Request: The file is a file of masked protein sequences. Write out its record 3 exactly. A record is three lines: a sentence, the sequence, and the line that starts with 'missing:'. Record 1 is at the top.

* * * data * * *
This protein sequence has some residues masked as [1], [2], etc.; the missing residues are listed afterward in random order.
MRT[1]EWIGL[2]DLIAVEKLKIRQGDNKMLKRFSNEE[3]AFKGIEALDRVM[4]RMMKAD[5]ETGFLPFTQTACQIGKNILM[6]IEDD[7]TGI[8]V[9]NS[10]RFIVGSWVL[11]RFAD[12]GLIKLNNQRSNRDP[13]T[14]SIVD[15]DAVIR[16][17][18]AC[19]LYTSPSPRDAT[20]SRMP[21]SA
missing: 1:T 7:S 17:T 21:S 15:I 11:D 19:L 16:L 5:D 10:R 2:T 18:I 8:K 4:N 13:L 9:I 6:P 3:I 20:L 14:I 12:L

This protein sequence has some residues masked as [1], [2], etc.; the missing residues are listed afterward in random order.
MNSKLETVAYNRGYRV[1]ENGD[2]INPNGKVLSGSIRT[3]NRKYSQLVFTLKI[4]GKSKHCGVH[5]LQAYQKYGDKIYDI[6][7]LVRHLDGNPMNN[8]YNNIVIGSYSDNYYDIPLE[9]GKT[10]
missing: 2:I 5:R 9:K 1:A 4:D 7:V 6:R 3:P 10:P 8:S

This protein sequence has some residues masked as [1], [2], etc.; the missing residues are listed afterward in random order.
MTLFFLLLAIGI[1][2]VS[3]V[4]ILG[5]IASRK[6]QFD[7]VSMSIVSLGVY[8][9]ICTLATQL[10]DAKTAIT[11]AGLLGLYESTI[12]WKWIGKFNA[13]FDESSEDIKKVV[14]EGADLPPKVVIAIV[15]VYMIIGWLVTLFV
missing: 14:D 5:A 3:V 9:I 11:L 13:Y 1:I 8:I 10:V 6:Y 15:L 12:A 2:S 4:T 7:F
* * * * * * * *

This protein sequence has some residues masked as [1], [2], etc.; the missing residues are listed afterward in random order.
MTLFFLLLAIGI[1][2]VS[3]V[4]ILG[5]IASRK[6]QFD[7]VSMSIVSLGVY[8][9]ICTLATQL[10]DAKTAIT[11]AGLLGLYESTI[12]WKWIGKFNA[13]FDESSEDIKKVV[14]EGADLPPKVVIAIV[15]VYMIIGWLVTLFV
missing: 14:D 5:A 3:V 9:I 11:L 13:Y 1:I 8:I 10:V 6:Y 15:L 12:A 2:S 4:T 7:F